A Vegan Burger Is Still A Burger, The EU Rules


The EU voted on Friday against a ruling aimed to ban the use of words such as “burger” and “sausage” for plant-based products. Under the proposed law, words such as vegan burgers and vegan sausages would have had to be replaced by “vegan tubes” or “veggie discs.” These amendments were supposed to “prevent confusion” among consumers, the proposal said. A majority of EU lawmakers also voted on Friday for stricter rules on labelling of dairy substitutes, backing a ban on terms such as “milk-like” or “cheese-style” for plant-based products that contain no dairy ingredients.

I Thought This Was A Joke

“I’m glad lunacy has not prevailed on a potentially brainless ban on meat-related terms,” says Andy Shovel, cofounder of THIS, whose plant-based products are available in over 3,000 stores and restaurants in the U.K. since launching in June last year and is set to record revenue of £7 million in 2020. “When I first saw the proposed ban posted on my LinkedIn feed – I genuinely thought it was a joke, if the meat lobbyists are telling the truth, and consumers who get confused by the concept of ‘a plant-based sausage’ genuinely do exist – should they really be shopping unaccompanied?” Shovel wonders.

There Is No Butter In Peanut Butter

People opposing the controversial proposal argue consumers know what they are getting. The law “defied common sense,” says Jimmy Pierson, executive director at ProVeg, a leading international food awareness organization. “We all know full well that there is no butter in peanut butter and no cream in coconut cream, consumers know exactly what they’re getting when they purchase veggie burgers or veggie sausages. These proposals were purely about the protection of the meat and dairy industries,” he says.

Studies show consumers are “not confused by product names like veggie burgers or almond milk and understand the difference,” says impact investor Willem Blom of Plantbase, adding that laws like this are shifting our attention away from the real discussion which is “how are we going to make the European agriculture industry more sustainable? The adoption of plant-based products by European consumers plays a pivotal role in this transition,” Blom thinks.

In Europe, traditional consumption patterns are slowly shifting and meat and dairy consumption has reached its peak. According to an ING paper, retail sales of meat and dairy alternatives in Europe have grown by almost 10% per year between 2010 and 2020. However, it also shows that while the spotlight is definitely on plant-based products, the hard figures indicate that for the time being, meat and dairy remain the dominant protein source in Europe. The percentage of plant-based meat when compared to the total sales of protein products in Europe is still very small. According to ING, retail sales of meat alternatives will increase to €2.5 billion by 2025 while the market is set to increase to 1.3%.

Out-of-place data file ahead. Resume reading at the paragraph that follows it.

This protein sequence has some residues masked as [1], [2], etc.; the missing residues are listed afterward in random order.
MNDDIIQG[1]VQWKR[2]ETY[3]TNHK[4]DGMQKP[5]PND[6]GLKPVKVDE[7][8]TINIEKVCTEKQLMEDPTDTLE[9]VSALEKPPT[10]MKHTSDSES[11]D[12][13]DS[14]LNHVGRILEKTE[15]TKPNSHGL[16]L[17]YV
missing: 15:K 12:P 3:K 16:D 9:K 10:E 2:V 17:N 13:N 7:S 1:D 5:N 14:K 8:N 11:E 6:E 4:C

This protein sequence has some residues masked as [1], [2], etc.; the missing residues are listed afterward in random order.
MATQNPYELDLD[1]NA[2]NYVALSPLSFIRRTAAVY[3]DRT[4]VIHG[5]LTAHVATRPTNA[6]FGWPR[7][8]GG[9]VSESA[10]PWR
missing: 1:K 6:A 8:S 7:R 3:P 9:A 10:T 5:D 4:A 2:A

Still Challenges Ahead

This law, if passed, would have imposed significant challenges even for the U.S. alternative-meat giants, such as Beyond Meat and Impossible Foods. Impossible Foods, which is valued at more than $4 billion, is still facing a bumpy road ahead if it is to conquer the European market. Last year, it applied to start selling its plant-based burgers in the EU and its expected approval is still some way off. Impossible’s products contain genetically modified organisms (GMOs) such as soy protein and heme, a molecule that makes Impossible burgers “bleed” and taste like real meat. All products containing GMO under the EU law have to be approved.
Impossible Burgers contain heme, a genetically modified organism that makes Impossible burgers ″bleed″ and taste like real meat.

Impossible Burgers contain heme, a genetically modified organism that makes Impossible burgers “bleed” and taste like real meat. Impossible Foods

The rejection of the Friday proposal by EU lawmakers “preserves consumers’ ability to make choices based on transparency, facts, their own free will and what’s best for people and the planet. However, I’m sure this won’t be the last attempt by the livestock sector to hinder the competition” says Rachel Konrad Impossible Foods chief communications officer. Demand for Impossible products is increasing. In March, their flagship Impossible Burger was available in 150 U.S. grocery stores. Today it’s in more than 11,000 stores and it’s also rolling out in Asia.

Follow The Money

Investors seem to believe the volume of investment flooding into the plant-based food industry will only increase. “Over the past 12 months, we’ve seen a huge increase in private equity and venture capital funds committing capital to the plant-based food scene. The growth of this industry is an unstoppable train,” says Matthew Glover Managing Director at Veg Capital, which provides early-stage capital to companies striving to replace the use of animals in the food system and is committed to giving all profits to charity.

“There’s a lot of room to grow and there are so many categories that will accelerate over the coming years, such as plant-based fish, eggs and cheese analogues,” Blom says. “With Plantbase we continue to invest in startups to fulfil these consumer needs. The plant-based food industry is a sustainable growth engine for European jobs that created new global unicorns such as Oatly,” Blom adds. It looks like the members of the European parliament think the same of the alternative-meat industry.

This story was first published for Forbes online here.

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